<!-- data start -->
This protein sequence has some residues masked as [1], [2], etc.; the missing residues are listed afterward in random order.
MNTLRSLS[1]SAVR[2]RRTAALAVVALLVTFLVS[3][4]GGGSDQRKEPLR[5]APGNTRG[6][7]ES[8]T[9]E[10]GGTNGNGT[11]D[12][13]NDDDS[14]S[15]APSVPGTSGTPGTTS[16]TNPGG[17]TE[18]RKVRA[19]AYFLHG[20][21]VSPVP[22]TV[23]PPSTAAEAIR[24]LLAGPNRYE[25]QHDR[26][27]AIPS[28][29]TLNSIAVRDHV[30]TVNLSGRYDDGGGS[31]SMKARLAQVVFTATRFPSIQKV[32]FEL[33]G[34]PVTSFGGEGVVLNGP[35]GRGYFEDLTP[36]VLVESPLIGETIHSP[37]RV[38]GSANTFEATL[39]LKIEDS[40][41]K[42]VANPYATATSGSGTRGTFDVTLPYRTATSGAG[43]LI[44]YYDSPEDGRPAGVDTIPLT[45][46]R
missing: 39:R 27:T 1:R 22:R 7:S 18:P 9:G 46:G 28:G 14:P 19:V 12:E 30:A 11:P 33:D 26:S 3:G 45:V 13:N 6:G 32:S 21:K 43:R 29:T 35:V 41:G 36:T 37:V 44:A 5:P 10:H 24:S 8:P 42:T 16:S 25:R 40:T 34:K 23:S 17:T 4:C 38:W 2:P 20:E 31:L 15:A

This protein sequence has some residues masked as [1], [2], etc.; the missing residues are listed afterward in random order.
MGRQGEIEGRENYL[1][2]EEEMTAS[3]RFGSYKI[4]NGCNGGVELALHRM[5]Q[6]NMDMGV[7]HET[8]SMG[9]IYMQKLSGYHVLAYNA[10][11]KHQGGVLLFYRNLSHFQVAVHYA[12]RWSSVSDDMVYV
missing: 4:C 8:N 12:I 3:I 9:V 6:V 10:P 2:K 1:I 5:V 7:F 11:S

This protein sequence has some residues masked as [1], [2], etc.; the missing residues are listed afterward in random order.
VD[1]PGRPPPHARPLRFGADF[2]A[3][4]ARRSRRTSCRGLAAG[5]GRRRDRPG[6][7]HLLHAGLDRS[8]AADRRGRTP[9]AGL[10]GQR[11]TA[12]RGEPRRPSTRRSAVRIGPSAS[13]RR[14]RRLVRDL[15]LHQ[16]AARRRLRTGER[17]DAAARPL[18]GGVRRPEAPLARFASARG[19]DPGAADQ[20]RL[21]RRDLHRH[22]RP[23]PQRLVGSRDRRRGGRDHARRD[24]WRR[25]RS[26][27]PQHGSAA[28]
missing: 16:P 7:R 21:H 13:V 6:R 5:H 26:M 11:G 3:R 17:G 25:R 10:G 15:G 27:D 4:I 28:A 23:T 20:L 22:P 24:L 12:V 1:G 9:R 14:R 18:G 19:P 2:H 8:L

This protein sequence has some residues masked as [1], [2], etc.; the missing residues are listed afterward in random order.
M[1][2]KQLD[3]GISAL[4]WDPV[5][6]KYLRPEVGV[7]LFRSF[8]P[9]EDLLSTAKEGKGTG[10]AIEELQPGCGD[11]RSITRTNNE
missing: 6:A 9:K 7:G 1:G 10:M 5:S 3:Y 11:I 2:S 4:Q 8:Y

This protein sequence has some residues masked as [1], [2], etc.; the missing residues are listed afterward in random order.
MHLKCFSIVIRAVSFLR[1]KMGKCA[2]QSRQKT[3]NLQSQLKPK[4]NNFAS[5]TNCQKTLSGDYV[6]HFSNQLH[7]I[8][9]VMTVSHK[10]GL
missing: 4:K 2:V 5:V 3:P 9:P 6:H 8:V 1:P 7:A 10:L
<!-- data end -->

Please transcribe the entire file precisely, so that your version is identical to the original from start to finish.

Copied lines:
This protein sequence has some residues masked as [1], [2], etc.; the missing residues are listed afterward in random order.
MNTLRSLS[1]SAVR[2]RRTAALAVVALLVTFLVS[3][4]GGGSDQRKEPLR[5]APGNTRG[6][7]ES[8]T[9]E[10]GGTNGNGT[11]D[12][13]NDDDS[14]S[15]APSVPGTSGTPGTTS[16]TNPGG[17]TE[18]RKVRA[19]AYFLHG[20][21]VSPVP[22]TV[23]PPSTAAEAIR[24]LLAGPNRYE[25]QHDR[26][27]AIPS[28][29]TLNSIAVRDHV[30]TVNLSGRYDDGGGS[31]SMKARLAQVVFTATRFPSIQKV[32]FEL[33]G[34]PVTSFGGEGVVLNGP[35]GRGYFEDLTP[36]VLVESPLIGETIHSP[37]RV[38]GSANTFEATL[39]LKIEDS[40][41]K[42]VANPYATATSGSGTRGTFDVTLPYRTATSGAG[43]LI[44]YYDSPEDGRPAGVDTIPLT[45][46]R
missing: 39:R 27:T 1:R 22:R 7:S 18:P 9:G 46:G 28:G 14:P 19:V 12:E 30:A 11:P 33:D 26:S 3:G 45:V 13:N 6:G 32:S 21:K 43:R 29:T 35:V 41:G 36:T 37:V 44:A 5:P 10:H 24:S 8:P 42:T 16:S 25:R 40:T 34:K 23:S 17:T 4:C 38:W 2:P 20:E 31:L 15:A

This protein sequence has some residues masked as [1], [2], etc.; the missing residues are listed afterward in random order.
MGRQGEIEGRENYL[1][2]EEEMTAS[3]RFGSYKI[4]NGCNGGVELALHRM[5]Q[6]NMDMGV[7]HET[8]SMG[9]IYMQKLSGYHVLAYNA[10][11]KHQGGVLLFYRNLSHFQVAVHYA[12]RWSSVSDDMVYV
missing: 4:C 8:N 12:I 3:I 9:V 6:V 10:P 2:K 1:I 5:V 7:F 11:S

This protein sequence has some residues masked as [1], [2], etc.; the missing residues are listed afterward in random order.
VD[1]PGRPPPHARPLRFGADF[2]A[3][4]ARRSRRTSCRGLAAG[5]GRRRDRPG[6][7]HLLHAGLDRS[8]AADRRGRTP[9]AGL[10]GQR[11]TA[12]RGEPRRPSTRRSAVRIGPSAS[13]RR[14]RRLVRDL[15]LHQ[16]AARRRLRTGER[17]DAAARPL[18]GGVRRPEAPLARFASARG[19]DPGAADQ[20]RL[21]RRDLHRH[22]RP[23]PQRLVGSRDRRRGGRDHARRD[24]WRR[25]RS[26][27]PQHGSAA[28]
missing: 16:P 7:R 21:H 13:V 6:R 5:H 26:M 11:G 3:R 17:G 25:R 10:G 15:G 27:D 4:I 28:A 23:T 20:L 22:P 24:L 12:V 1:G 9:R 14:R 18:G 19:P 2:H 8:L

This protein sequence has some residues masked as [1], [2], etc.; the missing residues are listed afterward in random order.
M[1][2]KQLD[3]GISAL[4]WDPV[5][6]KYLRPEVGV[7]LFRSF[8]P[9]EDLLSTAKEGKGTG[10]AIEELQPGCGD[11]RSITRTNNE
missing: 6:A 9:K 7:G 1:G 10:M 5:S 3:Y 11:I 2:S 4:Q 8:Y

This protein sequence has some residues masked as [1], [2], etc.; the missing residues are listed afterward in random order.
MHLKCFSIVIRAVSFLR[1]KMGKCA[2]QSRQKT[3]NLQSQLKPK[4]NNFAS[5]TNCQKTLSGDYV[6]HFSNQLH[7]I[8][9]VMTVSHK[10]GL
missing: 4:K 2:V 5:V 3:P 9:P 6:H 8:V 1:P 7:A 10:L